Comfrey and Collarbones

A call came last Saturday: "I had an accident." My husband has been a motorcycle rider for a scant two summers. This time he was on a return trip from the Okanagan. The highway had become gravel at a turn in the road and he and his bike had fallen. His bike was okay. Dan though had fallen on his left shoulder which in turn had pushed inward, forcing the collarbone to snap. The x-ray later showed a gap of 11/2 inches between the two bone-ends. Ouch.

When I picked him up he had the "I'm okay-I'm fine"-morphine-eyed look and I gave him a dose of homeopathic Arnica. He seemed to return to his body and take some colour into his face. I gave him one more dose of Arnica when the pain returned on the hour and a half ride home. I gave him 2 or 3 doses of Arnica the next day, and started to think about other remedies. Arnica is THE remedy for trauma, usually used for a day or two; after that other remedies may be required. The first night he slept without any painkillers although the hospital had supplied him with T3s. Conventional medicine does nothing for a collarbone fracture, except offer a sling, and this Dan didn't use because it hurt too much. His pain eased if he could hook his thumb into his jeans pocket.

On day 2 I gave him 2 - 3 doses of homeopathic Symphytum to begin the bone-knit process - Arnica was not helping the pain of the fracture at this point, although the inflammation was reduced. No bruising. He began to take low-potency doses of Symphytum, 2 times a day, while I began the search for comfrey (a.k.a. Symphytum or bone-knit) in the back lanes of Nelson. I found some near our home on an overgrown mound of mixed vegetation. I snipped off several leaves to use for a poultice. Here's the recipe I used.........Chop 4 or 5 leaves a bit and then grind/chop them further in a food processor with a tablespoon or so of water. This will make a fairly runny mix. Take the mix out and put into a bowl and add enough flour to make a thick paste. Then, find a piece of cloth that will generously cover the fracture, and spread the comfrey paste in the centre area of the cloth, with an empty margin of 2-3 inches around the paste. The paste will be about 1/4" more or less, in thickness. Place the cloth, paste-side down, on the fracture. Cover with plastic if you wish, to protect from leakage - although if the paste is thick, there is no leakage. Leave on for an hour, or if it is convenient, overnight. Repeat this daily for a week or two. Dan could almost feel the bone come together and felt soothed by the application of the poultice.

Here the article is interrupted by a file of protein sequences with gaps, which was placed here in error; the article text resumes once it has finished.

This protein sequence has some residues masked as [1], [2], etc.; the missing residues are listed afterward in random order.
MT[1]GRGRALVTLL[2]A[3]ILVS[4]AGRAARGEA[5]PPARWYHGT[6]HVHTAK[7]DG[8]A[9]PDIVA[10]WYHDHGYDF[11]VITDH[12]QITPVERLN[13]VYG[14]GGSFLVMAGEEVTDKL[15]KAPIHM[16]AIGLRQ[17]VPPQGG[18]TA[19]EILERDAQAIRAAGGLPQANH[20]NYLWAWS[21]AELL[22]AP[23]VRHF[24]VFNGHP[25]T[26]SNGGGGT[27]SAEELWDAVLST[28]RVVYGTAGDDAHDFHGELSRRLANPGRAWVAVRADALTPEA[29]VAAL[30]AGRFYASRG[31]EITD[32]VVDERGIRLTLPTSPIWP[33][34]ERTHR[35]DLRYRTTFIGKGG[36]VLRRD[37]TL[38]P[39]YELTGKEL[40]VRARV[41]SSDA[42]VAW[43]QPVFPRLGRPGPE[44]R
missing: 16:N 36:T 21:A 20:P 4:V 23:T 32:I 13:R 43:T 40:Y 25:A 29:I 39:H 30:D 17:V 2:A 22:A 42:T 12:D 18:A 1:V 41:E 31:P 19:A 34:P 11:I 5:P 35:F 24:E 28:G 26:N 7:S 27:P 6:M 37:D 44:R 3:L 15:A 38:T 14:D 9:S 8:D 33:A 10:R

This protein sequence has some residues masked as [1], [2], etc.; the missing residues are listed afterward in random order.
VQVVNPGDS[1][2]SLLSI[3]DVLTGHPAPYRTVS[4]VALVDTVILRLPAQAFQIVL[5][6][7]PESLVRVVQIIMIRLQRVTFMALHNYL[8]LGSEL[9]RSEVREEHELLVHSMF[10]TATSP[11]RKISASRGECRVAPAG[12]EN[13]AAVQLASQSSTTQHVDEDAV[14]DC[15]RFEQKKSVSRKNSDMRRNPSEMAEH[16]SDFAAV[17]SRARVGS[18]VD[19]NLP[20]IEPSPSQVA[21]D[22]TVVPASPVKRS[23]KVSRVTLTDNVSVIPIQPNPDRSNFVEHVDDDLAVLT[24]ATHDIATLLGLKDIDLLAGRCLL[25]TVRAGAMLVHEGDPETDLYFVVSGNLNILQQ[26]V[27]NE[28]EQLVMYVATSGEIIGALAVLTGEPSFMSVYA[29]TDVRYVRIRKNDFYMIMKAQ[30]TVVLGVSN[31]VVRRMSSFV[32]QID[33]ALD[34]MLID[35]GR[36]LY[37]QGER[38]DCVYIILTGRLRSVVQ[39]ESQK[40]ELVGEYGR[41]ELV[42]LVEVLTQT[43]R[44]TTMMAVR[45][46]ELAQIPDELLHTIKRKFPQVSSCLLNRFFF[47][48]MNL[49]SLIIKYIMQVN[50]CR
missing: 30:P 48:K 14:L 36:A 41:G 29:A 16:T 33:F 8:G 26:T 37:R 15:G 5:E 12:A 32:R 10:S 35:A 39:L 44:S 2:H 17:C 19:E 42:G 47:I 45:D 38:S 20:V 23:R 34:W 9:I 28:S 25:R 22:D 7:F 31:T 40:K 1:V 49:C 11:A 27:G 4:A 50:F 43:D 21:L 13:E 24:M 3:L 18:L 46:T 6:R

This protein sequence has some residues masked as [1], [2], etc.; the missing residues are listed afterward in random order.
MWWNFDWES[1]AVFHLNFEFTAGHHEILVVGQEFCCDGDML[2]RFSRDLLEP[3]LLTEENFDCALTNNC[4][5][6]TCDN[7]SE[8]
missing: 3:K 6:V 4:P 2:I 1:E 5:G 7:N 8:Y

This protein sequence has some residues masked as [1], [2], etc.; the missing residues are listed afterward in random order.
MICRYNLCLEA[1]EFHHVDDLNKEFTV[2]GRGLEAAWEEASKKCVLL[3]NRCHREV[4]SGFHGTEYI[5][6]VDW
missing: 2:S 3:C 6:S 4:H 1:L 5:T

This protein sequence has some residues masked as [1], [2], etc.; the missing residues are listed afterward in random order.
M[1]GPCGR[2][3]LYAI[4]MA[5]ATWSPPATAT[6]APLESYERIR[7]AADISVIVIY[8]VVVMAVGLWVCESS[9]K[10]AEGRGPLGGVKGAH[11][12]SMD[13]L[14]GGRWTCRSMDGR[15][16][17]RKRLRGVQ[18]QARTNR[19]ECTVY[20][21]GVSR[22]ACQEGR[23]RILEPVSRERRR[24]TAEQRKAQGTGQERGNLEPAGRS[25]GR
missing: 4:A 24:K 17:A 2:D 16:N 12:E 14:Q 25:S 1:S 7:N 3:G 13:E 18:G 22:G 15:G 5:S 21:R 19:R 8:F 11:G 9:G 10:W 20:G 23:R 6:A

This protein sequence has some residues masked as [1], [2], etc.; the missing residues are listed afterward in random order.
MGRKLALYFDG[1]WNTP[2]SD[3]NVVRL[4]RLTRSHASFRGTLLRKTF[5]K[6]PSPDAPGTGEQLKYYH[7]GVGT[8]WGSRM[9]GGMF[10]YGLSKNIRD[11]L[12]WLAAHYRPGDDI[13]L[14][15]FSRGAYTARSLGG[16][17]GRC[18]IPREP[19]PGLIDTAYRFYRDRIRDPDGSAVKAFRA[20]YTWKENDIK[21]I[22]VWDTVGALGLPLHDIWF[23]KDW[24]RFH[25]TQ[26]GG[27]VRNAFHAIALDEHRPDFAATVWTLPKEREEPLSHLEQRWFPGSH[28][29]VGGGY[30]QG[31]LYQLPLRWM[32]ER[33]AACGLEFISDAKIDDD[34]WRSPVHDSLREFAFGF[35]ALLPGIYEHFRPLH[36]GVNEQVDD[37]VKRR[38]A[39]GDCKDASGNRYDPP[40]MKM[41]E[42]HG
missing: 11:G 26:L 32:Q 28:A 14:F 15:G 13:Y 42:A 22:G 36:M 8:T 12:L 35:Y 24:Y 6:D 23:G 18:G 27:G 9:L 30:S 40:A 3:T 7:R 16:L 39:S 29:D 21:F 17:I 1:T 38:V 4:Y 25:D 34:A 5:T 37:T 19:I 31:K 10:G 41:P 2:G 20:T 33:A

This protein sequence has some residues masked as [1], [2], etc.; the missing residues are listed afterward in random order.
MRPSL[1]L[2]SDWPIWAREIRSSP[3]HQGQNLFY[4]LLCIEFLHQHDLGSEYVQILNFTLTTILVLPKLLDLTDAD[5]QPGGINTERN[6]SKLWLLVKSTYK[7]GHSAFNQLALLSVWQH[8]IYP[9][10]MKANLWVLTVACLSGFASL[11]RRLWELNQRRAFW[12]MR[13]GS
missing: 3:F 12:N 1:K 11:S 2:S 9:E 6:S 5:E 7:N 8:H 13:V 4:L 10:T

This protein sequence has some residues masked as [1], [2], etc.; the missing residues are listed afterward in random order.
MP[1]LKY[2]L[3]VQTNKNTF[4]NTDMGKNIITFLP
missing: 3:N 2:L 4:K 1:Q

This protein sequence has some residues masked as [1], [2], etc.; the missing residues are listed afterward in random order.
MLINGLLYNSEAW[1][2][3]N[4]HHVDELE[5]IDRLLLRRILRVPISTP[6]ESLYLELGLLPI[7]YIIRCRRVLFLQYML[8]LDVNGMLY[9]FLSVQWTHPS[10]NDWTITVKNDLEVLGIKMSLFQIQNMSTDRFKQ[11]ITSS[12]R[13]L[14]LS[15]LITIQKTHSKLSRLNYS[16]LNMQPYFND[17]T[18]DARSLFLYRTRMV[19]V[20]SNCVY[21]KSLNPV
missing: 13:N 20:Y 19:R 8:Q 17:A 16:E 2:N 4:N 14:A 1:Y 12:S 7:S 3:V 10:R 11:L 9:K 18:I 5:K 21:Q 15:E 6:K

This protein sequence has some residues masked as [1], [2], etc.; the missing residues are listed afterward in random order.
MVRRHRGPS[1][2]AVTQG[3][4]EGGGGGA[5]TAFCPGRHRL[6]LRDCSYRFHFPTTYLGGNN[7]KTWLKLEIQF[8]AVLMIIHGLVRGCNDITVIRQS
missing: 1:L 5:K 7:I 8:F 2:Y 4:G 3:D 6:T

Symph

Comfrey has a mucilagineous substance (mucilage up to 30%) in its leaves and roots, especially in its roots, that  infiltrates the skin transdermally and catalyzes the bone healing.  Comfrey's constituent "allantoin" does the following: promotes constructive activity of fibroplasts in producing connective tissue...aids in regeneration of all tissues in the body, including bone...is highly diffusable throughout the body and can therefore reach deep tissues from external application. Great stuff. Google the bone-knit process and you'll find self-healing at its best. Symphytum/Comfrey can cut the healing time in half. Comfrey tea is also useful to sip on. There are many other uses for comfrey which I won't go into now.

A week later Dan is more mobile with his arm and shoulder. Cautious though. Some aching local pain when he moves the wrong way. Can't sleep on either side. Went to work on Day 3. I'd love to see an x-ray of the fracture. Some yellow and blue bruising is showing now, below the collarbone and under the arm. He's recovering. His mood has been so good throughout, for one who does not do well with physical pain. He's decided to sell the motorcycle. Last year he broke the bones on the top of his foot when his bike went over. This year his collarbone. "Small" warnings from the Universe, is how he's describing the mishaps, and he feels grateful. Me too.

Love,

Margo